In The New Year, Enjoy The Ride -- Even The Descents
Thu, 08/29/2013
Jen Rubin
Jen Rubin

I love to ride my bike but suffer from a huge fear of descending. So you can understand my anxiety when we packed up our bikes for a recent week-long bike trip to Corsica with my boyfriend, Andy, and our cycling friends from the New York Cycle Club. In our club, we are classified into A, B and C riders. The letters are determined by your average speed on the road. Andy and his friends are all very fast A’s. I hoped I could keep up, especially on the descents.

Though I’ve cycled thousands of miles over the past 20 years, I classify myself as a lazy B cyclist.  I detest cycling in cold weather and rain and prefer perfect sunny weather. I dislike crosswinds. Sometimes getting out of my apartment and on my bike is the hardest part of the ride. In other words, I’m often my own worst enemy. And I am scared of descents.

I surveyed many of my fellow cyclists prior to the trip on the subject of descending. Most had simple advice: You’re safest in your drops. Follow the person ahead of you. Eyes on the road.

The first day we flew down coastal roads paralleling the glorious Mediterranean sea, followed by our first climb and then a stop on the other side for the first of my many salad nicoises and an espresso. After lunch, we hit our second major climb called Col de Taigne, which we jokingly referred to as Col de Tahini, next door to the Mountain of Falafel. I’m a decent climber and stared ahead at the road, seeing cars up on the road in the distance, many feet above where I currently was climbing. The view from the top was epic. After we snapped a few photos, we began our next descent.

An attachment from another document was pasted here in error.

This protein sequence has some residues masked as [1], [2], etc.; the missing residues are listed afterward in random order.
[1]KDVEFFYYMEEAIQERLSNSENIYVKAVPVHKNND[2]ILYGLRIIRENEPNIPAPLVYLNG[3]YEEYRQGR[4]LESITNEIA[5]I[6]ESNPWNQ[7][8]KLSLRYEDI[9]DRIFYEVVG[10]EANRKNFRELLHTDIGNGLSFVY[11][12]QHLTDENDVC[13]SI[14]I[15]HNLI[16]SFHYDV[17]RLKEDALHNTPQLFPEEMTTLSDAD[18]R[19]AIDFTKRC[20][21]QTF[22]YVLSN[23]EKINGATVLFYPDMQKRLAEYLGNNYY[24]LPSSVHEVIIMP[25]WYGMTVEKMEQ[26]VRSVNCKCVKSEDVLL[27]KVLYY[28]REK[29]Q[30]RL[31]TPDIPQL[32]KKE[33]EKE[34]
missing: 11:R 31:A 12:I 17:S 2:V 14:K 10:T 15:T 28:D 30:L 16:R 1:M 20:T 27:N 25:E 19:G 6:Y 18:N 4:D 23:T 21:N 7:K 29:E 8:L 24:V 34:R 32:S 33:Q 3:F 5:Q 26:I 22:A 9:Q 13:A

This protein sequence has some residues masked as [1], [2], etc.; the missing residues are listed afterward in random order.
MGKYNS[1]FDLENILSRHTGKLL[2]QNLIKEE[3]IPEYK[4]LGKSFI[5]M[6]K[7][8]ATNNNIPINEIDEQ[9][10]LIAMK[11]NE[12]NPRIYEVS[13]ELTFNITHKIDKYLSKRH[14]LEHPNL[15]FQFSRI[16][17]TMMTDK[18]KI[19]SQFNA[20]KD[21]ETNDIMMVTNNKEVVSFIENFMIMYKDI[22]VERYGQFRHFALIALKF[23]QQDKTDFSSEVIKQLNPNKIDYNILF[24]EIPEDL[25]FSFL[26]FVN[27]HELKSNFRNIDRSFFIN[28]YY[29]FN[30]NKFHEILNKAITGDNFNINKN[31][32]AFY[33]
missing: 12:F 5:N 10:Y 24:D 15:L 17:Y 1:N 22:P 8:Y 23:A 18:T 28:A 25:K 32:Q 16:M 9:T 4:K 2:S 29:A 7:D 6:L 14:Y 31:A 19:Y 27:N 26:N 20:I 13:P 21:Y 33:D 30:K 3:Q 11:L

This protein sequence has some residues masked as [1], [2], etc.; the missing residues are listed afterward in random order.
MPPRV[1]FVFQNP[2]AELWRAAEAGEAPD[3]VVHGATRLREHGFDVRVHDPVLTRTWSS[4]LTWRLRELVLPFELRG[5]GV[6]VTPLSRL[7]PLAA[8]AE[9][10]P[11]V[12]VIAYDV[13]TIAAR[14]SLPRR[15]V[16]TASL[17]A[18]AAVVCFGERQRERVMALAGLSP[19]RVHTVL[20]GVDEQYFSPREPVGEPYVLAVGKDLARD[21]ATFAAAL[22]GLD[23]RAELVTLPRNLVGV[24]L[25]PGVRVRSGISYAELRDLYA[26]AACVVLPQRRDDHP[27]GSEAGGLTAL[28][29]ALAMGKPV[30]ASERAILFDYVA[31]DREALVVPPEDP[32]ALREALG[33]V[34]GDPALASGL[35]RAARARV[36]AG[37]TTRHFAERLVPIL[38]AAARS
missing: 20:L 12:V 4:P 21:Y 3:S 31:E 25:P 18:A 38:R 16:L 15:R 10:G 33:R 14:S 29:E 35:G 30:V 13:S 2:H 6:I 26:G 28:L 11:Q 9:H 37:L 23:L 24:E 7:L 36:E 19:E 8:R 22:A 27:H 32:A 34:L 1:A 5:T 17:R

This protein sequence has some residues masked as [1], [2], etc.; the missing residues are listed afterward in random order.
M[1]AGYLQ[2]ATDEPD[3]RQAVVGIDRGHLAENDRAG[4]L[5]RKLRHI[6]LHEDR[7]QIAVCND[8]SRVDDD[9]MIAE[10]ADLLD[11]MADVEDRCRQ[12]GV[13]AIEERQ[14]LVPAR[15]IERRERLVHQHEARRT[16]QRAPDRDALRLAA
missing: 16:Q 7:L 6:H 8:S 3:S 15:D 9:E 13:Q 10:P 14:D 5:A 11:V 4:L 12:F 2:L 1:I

Every road in Corsica was windy, twisty and hilly: a perfect combination to get over my descending fears. We saw spectacular views of the sea and mountains depending on the mile. To get through the downhills, I resorted to chanting the Sh’ma to myself. I chanted all the versions I knew from Hebrew school, temple youth group and the summer I taught drama at a Jewish camp. When I finished the Sh’ma, I’d chant the Torah portion from my bat mitzavh 30 years ago. When my busy brain left my cycling synagogue, I asked myself “What would Sheryl Sanberg advise?” She’d probably tell me to step up to the challenge and sit at the table (in my case, saddle) and carefully lean in to the curves.

My friend Marcy, a fast climber, said, “It’s good to get out of your comfort zone,” and frankly she was right. During the week, my strength improved on the climbs and I managed to stay with our friends and not drop “off the back” as we say in bike club-speak. I started to view descents like a ballet dance, curving in and out, staring ahead to prepare for oncoming cars, concentrating deeply and staying focused.

On the last day, we did a final climb. On our last descent a huge group of goats stopped us in our tracks but we made it back to Bastia and treated ourselves to a lunch by the old port in Corsica. After lunch I asked Oscar, a six-foot-four-inch Dutch cyclist on the trip for his best descending advice. He was quiet for a moment, then said simply, “Don’t look for problems. Look for solutions.”

The next day we packed up our bikes and boarded the ferry to Livorno where my boyfriend and I would spend a few days relaxing off the bike. While we sipped espressos and wandered through Lucca, I kept thinking about Oscar’s wise advice.

Look for solutions for any challenging endeavor whether descending on a bike or renewing ourselves for the upcoming Jewish new year. Don’t look for problems. And I’ll add to Oscar’s advice: Life is short. Enjoy the ride.

Jen Rudin is an award-winning casting director and author of the forthcoming book "Confessions of a Casting Director: Help Actors Land Any Role with Secrets from Inside the Audition Room." Visit www.jenrudin.com for more details. 

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Interesting article about your abilities, fear, experiences, and very importantly the philosophy you gleaned from your trip to Corsica. I enjoyed reading it. Thank you for sharing this, Jen!

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